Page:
PS5 vs. Xbox Scarlett: How a Pro model could give Sony the advantage

The next-gen console war is already heating up.

Microsoft / Sony

The sun is setting on the current generation of game consoles and a new dawn is just over the horizon. Microsoft will debut the long-awaited Xbox Project Scarlett in fall 2020 and Sony’s PlayStation 5 is expected to follow suit. This week, we got a few more tidbits of information about the next round of console wars.

Microsoft as already announced plans to launch a single Xbox Scarlett console at E3 2019 as opposed to two models as previously rumored. But Sony could try to one-up its biggest competitor by launching the standard PS5 alongside a PS5 Pro, according to a YouTube video posted by Japanese games journalist Zenji Nishikawa. That strategy could allow Sony to win the next-generation console war, buoyed by consumers eager to snatch up a less expensive PS5 option.

Nishikawa’s video stated Sony has “acknowledged the interest in a high-end model and wants to give players what they want right from the beginning of the generation.” The report was translated by Wccftech on September 19. Nishikawa has made accurate predictions regarding the Nintendo Switch Lite in the past.

We could hear more about the PS5 very soon.

Flickr / steamXO

PS5 vs. Xbox Scarlett: Two consoles for all types of gamers

Nishikawa said the PS5 Pro will cost around $100 to $150 more than the base model, but didn’t elaborate on how the hardware would differ. Sony could choose to lower the specs of the standard PS5 to make it more affordable, as an entry level console, instead marketing the PS5 Pro as a top-tier powerhouse with all the bells and whistles.

This kind of two-pronged approach could allow Sony to win over both casual and hardcore games. Cloud streaming services like Google Stadia and Microsoft xCloud promise players easier access to premium games without the need to purchase pricey hardware up front, which could make traditional consoles a harder sell in the months ahead.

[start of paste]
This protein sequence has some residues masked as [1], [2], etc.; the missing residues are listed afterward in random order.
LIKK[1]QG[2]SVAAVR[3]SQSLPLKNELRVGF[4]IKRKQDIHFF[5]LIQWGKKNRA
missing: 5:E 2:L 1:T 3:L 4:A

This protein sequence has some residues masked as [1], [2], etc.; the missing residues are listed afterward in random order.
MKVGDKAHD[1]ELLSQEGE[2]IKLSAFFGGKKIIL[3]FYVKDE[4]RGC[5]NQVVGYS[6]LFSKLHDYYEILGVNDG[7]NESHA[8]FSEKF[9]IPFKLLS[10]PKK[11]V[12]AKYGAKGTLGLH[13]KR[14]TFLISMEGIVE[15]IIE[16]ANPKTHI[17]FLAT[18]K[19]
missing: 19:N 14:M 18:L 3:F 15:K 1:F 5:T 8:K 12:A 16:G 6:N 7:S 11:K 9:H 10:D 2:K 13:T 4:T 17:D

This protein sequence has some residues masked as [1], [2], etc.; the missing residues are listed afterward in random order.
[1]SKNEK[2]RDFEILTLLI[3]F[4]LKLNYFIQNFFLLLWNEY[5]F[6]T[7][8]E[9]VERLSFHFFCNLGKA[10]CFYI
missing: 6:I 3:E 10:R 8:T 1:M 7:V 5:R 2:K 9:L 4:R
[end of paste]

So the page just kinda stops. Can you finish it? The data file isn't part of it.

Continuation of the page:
PS5 vs. Xbox Scarlett: Sony doesn’t want to repeat an infamous slip-up

Sony may also be trying to avoid a repeat of its infamous PS3 release snafu. The 2006 console launched at the eye-watering price point of $600, which resulted in slow sales and former Sony console chief Jack Tretton admitting the price was a “misstep.”

Unsplash / Lucas Ortiz

A cheaper PS5 model could sway consumers who just want to play Sony exclusives without the hefty upfront investment, while a high-end console would appeal to gamers who want the best graphical fidelity. At this point, unclear how these models would differ from one another.

Back in April, Mark Cerny, lead system architect for the PS4, revealed some of the PS5’s upcoming specs. These included 8K TV support, ray-tracing capability, and a solid-state drive. Notably, Cerny made no mention of two consoles.

While it’s possible Sony has revised its plans since the spring, and now plans bolder measures to diversify its next-gen console offerings. But gamers will likely need to wait until 2020 for concrete answers.

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